10 essential tips for aspiring videogame composers
24th May 2010 | 09:04
An indie developer gives his advice
Paul Taylor is the co-owner of indie game development studio Mode 7 Games. As well as running the business, he also writes music for its titles. His most recent soundtrack accompanies the critically-acclaimed turn-based strategy game Frozen Synapse.
MusicRadar asked Paul to give us his top tips for anyone who wants to start writing music for videogames, and he came up with the following…
1. Finish what you start
"The number one most important tip for any musician is to write and complete a lot of music. Don't just give up when things get tough, or constantly start half-baked ideas: you need to learn how to craft your inspiration into a finished product. Once you've finished some tracks, listen to them a lot and compare them with other commercial offerings: if you want to have a chance, you'll need to be competing with the best that's out there..."
2. Write amazing music
"People will tell you that your music has to stand out, and it does, but the most important thing to get right is the quality. Again, you'll need to listen to some of the other game soundtracks that are out there and figure out how to get your production quality into the stratosphere.
"You'll need very good monitoring (I always recommend Mackie HR-824s if you don't have decent monitors), and you'll need to know your way around key mix tools like EQ and compression. Once you have the quality, then you can start experimenting."
3. Distribute your music as widely as possible
"Once you've produced some music that you're happy with, you have to get it out there. Make it available for free if you have to - the most important thing is to get people listening to and talking about your music.
"Too many musicians neglect marketing: if you have something good then you really need to shout about it to get people to notice. I'd suggest going to some games industry events, particularly some of the newer ones aimed at indie game developers, just to get a bit of a handle on what's going on."
4. Think about atmosphere
"I think one of the key things about a soundtrack is atmosphere: what emotion are you trying to evoke and what are the tools you can use to create that? You're really trying to create audio that will subconsiously influence the player, so you want to take cues from reference points that they will understand. One of the greatest indie game soundtracks of our generation is Machinarium by Tomas Dvorak. It's rare that a soundtrack matches the material so perfectly."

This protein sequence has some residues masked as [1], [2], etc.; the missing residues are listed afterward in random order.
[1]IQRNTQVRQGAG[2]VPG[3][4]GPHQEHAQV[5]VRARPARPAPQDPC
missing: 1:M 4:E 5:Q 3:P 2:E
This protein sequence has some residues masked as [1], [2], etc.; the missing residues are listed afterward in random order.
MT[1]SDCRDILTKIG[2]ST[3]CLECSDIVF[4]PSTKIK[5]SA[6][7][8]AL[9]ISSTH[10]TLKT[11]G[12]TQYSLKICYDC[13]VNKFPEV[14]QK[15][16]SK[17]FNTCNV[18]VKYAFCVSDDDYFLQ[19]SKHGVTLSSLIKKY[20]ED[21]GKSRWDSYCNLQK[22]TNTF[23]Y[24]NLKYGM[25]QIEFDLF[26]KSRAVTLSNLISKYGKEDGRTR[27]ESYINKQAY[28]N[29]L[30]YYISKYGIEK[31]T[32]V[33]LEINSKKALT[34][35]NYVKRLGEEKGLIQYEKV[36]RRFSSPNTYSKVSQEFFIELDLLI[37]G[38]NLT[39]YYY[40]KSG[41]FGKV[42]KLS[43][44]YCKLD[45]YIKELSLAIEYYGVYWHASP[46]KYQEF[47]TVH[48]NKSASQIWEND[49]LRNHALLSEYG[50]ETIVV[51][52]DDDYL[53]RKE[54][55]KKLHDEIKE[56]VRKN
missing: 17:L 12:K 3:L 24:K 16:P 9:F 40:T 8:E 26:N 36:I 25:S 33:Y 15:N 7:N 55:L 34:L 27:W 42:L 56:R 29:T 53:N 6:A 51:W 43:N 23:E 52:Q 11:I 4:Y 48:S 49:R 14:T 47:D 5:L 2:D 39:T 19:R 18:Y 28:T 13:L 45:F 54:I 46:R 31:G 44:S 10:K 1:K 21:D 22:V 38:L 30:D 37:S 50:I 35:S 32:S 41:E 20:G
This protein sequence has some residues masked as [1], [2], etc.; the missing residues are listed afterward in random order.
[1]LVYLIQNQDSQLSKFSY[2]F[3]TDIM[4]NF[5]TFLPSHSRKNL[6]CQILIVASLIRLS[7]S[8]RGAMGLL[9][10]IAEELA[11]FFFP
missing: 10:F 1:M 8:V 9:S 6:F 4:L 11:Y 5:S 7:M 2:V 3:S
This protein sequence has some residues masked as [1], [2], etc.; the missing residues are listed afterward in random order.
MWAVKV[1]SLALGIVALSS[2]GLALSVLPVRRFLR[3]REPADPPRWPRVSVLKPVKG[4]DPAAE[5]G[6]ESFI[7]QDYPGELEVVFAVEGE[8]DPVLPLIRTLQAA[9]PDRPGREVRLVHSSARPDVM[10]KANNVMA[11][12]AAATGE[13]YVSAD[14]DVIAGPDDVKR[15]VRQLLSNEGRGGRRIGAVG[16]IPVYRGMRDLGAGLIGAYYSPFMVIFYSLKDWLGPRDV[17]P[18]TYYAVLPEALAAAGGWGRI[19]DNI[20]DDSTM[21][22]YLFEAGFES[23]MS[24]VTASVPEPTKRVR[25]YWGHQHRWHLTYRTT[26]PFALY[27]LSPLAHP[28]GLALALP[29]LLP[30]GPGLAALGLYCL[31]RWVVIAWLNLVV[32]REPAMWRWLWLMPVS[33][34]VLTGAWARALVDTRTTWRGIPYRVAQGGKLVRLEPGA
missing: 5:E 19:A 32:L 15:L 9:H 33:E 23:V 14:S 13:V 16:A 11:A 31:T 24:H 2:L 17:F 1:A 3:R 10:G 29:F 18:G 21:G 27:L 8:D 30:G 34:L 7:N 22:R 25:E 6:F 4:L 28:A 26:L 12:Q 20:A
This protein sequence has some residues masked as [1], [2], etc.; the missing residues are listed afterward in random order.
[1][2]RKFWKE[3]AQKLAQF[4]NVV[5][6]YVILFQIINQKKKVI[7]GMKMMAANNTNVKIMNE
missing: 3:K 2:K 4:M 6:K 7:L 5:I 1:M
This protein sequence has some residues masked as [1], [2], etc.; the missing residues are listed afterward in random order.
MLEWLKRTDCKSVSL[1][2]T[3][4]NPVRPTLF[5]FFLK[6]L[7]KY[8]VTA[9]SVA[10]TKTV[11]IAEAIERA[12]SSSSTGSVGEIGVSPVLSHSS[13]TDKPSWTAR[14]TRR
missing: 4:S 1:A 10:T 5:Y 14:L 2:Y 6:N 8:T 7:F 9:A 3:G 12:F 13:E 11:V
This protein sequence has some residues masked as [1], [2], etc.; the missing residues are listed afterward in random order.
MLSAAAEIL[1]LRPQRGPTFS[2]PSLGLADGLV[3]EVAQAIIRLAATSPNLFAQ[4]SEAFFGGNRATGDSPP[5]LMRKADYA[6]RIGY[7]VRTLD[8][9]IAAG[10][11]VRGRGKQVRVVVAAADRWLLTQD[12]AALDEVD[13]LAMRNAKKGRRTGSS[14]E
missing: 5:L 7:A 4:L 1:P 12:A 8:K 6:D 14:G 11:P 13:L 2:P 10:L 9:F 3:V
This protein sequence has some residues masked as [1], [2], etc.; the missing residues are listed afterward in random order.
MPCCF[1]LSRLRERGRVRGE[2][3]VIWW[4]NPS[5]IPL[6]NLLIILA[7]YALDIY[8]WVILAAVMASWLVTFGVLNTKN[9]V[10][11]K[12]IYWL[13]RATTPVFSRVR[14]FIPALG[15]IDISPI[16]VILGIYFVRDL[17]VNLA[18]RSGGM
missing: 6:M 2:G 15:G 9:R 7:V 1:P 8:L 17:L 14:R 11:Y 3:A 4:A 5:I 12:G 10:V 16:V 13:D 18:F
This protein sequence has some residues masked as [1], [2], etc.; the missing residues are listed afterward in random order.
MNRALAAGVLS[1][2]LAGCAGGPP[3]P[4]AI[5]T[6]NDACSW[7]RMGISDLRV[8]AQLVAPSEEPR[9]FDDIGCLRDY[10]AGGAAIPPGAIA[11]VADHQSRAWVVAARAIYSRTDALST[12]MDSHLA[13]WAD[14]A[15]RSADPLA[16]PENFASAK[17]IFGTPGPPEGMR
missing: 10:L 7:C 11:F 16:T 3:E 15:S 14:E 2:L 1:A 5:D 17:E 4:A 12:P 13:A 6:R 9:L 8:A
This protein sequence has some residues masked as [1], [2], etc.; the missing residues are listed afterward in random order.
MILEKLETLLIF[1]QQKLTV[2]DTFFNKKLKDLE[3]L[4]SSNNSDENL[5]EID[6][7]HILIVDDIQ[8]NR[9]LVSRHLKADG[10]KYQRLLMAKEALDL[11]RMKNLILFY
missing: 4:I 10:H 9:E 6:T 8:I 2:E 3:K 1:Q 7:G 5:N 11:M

"When you're working on commercial projects, you'll almost always be rushed, so when you're getting started working on your own music try to find patterns in what you're doing. If you're always using the same kind of compressor, and the same EQ settings for sub bass, then save them out as presets so you don't have to fiddle around next time.
"When you're up against it, it pays to have a lot of very good stock sounds at your disposal - I don't mean rubbish presets here, I'm talking about things you've taken the time to work on previously."
6. Let the game dictate the score
"If you're working on a big commercial project, there will be a fairly tight brief that's been organised by the audio director. If it's a smaller indie affair, you'll often be tasked with concepting the music yourself, perhaps with only some very vague guidance by the developers. It's at this point that you need to put your ego aside and really look at the kind of game you're working on. Again, it helps to think a lot about the audience and what they want, then use that as a creative starting point."
7. Kit and caboodle
"Lots of composers are really shy about kit, but I'm not, so here's some things that have really helped me: East West sample libraries, Focusrite Liquid Mix, Native Instruments FM8 and Absynth, Novation V-station, LennarDigital Sylenth 1, PSP Vintage Warmer."
8. Work with, not against, the sound design
"Obviously there will be other sound in the game apart from just your music, so where possible you need to work closely with the audio guys to make sure that you're not competing with them at key moments. At the very least, it's worth talking through what the overall sonic concept is for the game: I think a lot of big-budget games don't really do this enough, and you end up with just a loud grating, full-bandwidth sound throughout the game."
9. Mix and match
"One thing that has been very important for my music in particular is taking elements I really like from different genres and bringing them together. Soaring trance leads and dubstep bass are two things I love, so I've somehow found a way to unite those two disparate things at different points.
"Although I've said a lot about trying to make your music approrpriate, you have to do that while keeping your own individuality and forging your own path. There are a million people out there who can do a bad Hans Zimmer impression: that's not what soundtracks are all about. Identify things you love about music and pursue those goals, no matter what anyone says."
10. Don't give up
"It's very, very, very tough to break into writing games soundtracks: I had to start my own indie development company in order to do it! All of the successful freelance games musicians I know are incredibly accomplished people: they either have a specialist niche, like writing music for the Nintendo DS, or wealths of experience. They share one common characteristic: they're total workaholics.
"If you have the drive and the work ethic though, that's pretty much all you need: production and composition skills are just a case of practising, and getting work is just a case of persistence. Be honest with yourself about your flaws, but try to be as objective as possible."
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